So horrified at what he saw each day that in every spare moment he wrote down elaborate fantasy stories. That one day charmed the world. The officer's name was J.R.R. Tolkien.


A dear friend of mine has a wedding anniversary today. Chosen with clear design. Not as a cynical indication of the cessation of hostilities. Rather, I imagine, as symbolic of the perfect moment. When peace reigned. And hope and promise glowed most brightly. I think that 11:11 a.m. on November 11 is the perfect time to marry. Even if you are not interested in history in the least.

In the New York Times for November 12, 2007, Richard Rubin wrote a marvelous piece titled "Over There--And Gone Forever". About Frank Buckles, the 107 year old man who is probably the last surviving American veteran of World War I. The article noted that neither the Department of Veterans' Affairs, the American Legion, nor the VFW have any idea how many American First World War veterans there even are, much less where they might be or whether they are alive. They received no Veterans' benefits. No job preferments or college education for their service. A few parades. One hundred thousand of them left home, only to remain in Flanders' or other fields. Mr. Rubin concluded the article by saying that with the passing of the last veteran of World War I, that era will become the sort of history we cannot touch anymore, lying just beyond our grasp. I hope we don't ever lose track of World War I, or the incredible people from the toddling world power called America who went "over there", to fight and die. For countries they barely knew existed. For reasons that historians cannot fully grasp. Even now.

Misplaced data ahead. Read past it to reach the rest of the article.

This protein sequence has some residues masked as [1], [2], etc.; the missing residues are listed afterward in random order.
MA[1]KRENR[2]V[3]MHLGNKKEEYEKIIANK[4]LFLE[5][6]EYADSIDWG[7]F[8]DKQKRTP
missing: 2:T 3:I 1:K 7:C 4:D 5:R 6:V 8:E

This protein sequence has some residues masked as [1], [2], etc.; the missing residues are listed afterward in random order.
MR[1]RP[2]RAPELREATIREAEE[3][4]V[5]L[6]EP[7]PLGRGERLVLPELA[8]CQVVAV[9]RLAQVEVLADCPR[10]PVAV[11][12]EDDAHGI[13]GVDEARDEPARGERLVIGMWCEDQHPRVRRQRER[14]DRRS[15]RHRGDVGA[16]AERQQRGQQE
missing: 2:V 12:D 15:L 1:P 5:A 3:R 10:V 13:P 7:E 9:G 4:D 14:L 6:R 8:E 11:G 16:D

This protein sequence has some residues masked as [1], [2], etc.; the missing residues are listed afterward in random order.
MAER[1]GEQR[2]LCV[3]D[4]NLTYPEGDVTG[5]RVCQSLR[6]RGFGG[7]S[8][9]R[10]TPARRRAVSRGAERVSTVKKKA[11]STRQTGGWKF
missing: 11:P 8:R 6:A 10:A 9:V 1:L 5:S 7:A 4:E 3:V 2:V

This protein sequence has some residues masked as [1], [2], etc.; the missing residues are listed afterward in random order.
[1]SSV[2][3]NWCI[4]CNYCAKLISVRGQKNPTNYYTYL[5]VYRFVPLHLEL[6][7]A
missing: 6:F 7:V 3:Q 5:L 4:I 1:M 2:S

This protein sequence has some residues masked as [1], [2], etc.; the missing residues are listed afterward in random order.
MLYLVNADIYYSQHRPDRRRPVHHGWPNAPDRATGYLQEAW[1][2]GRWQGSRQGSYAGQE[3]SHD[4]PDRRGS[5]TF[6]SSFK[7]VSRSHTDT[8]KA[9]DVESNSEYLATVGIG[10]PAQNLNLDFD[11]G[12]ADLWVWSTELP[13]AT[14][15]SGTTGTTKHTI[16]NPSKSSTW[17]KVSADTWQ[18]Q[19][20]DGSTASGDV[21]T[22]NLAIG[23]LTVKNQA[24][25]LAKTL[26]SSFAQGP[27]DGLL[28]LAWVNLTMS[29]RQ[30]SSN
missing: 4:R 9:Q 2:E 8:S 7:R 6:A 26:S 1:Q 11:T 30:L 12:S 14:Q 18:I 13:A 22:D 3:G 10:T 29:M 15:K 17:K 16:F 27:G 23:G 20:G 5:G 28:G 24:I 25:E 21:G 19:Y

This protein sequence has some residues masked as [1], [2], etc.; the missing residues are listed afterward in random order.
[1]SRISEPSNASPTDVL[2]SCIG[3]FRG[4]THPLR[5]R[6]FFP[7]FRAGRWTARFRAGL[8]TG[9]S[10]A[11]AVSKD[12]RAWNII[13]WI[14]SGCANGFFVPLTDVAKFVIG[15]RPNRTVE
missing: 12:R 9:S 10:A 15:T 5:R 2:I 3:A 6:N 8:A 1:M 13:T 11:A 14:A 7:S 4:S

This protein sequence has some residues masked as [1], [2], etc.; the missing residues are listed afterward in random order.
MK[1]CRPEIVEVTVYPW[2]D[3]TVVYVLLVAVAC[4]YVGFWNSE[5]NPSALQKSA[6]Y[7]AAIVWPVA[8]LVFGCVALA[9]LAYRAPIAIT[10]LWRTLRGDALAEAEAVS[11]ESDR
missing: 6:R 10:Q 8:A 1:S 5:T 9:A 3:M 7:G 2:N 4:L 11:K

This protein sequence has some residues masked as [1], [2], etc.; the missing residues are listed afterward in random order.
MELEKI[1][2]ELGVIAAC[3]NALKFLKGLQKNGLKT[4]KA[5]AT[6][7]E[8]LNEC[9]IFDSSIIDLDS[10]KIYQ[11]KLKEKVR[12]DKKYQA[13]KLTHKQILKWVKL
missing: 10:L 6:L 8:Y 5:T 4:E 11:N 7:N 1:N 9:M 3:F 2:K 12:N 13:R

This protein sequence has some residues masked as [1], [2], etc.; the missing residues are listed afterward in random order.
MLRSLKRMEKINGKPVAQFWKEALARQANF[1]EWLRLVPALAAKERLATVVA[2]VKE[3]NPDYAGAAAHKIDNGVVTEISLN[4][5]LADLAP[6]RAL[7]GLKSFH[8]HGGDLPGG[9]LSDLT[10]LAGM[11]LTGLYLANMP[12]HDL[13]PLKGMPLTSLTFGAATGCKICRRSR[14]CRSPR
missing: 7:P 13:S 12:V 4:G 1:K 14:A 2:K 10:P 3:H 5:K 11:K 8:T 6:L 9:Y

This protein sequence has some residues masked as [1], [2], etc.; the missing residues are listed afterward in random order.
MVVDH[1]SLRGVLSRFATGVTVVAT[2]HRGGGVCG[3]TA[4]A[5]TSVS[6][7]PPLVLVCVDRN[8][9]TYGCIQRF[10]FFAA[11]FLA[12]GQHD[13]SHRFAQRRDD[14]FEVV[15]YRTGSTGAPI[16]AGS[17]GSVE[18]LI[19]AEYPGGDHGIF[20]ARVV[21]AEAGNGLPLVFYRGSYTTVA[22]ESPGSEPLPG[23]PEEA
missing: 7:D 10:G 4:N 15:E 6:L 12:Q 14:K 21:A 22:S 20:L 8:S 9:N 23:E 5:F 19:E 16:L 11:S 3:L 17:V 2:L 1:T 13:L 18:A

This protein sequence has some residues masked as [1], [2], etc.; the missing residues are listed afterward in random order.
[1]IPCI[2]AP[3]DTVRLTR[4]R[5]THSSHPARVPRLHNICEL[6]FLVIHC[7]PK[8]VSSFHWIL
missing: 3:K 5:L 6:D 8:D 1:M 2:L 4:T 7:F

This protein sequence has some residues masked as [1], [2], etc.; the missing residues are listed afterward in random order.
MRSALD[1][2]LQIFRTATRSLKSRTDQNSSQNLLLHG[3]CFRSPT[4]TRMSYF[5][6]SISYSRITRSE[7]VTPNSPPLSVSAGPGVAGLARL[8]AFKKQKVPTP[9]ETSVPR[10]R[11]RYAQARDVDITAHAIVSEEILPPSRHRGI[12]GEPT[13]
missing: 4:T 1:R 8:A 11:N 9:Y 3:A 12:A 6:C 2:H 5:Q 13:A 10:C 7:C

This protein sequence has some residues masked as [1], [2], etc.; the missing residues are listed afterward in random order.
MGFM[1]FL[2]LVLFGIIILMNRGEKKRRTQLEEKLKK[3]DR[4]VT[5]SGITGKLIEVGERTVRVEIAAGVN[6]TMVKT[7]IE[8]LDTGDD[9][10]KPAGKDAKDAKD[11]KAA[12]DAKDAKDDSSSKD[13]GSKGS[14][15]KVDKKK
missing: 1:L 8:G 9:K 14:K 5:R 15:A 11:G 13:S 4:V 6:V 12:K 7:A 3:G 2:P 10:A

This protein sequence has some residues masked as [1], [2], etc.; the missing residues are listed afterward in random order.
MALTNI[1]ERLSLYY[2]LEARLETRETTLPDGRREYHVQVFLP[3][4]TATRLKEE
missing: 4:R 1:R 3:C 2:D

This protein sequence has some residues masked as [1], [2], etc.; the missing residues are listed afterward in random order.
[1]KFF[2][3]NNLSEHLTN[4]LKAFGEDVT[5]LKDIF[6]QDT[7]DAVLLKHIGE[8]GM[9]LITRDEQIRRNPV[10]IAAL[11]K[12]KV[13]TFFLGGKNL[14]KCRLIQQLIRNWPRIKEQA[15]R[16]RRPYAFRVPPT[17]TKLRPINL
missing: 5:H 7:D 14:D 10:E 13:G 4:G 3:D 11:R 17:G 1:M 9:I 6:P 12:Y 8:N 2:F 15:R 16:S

In 1954, someone got the idea that "Armistice Day" should be changed to "Veterans' Day". Because it turned out that so many wars came along after the final one. The moment on November 11, 1918 that was supposed to conclude war turned out to be just that. A moment.

I saw a marvelous thing this summer. A wooden cart full of red paper poppies. Just the sort we all wore when I was small. I will be wearing one today. How about you?

Illustration from the New York Times, 11/12/07.
Addendum: Yahoo! News reported this morning that there are three surviving English WWI veterans: Henry Allingham (112), Harry Patch (110) and Bill Stone (108). Erich Kastner, last of the German veterans, died on January 1, 2008 at age 107. The last French soldier,Lazare Ponticelli, died March 12, 2008 at age 110.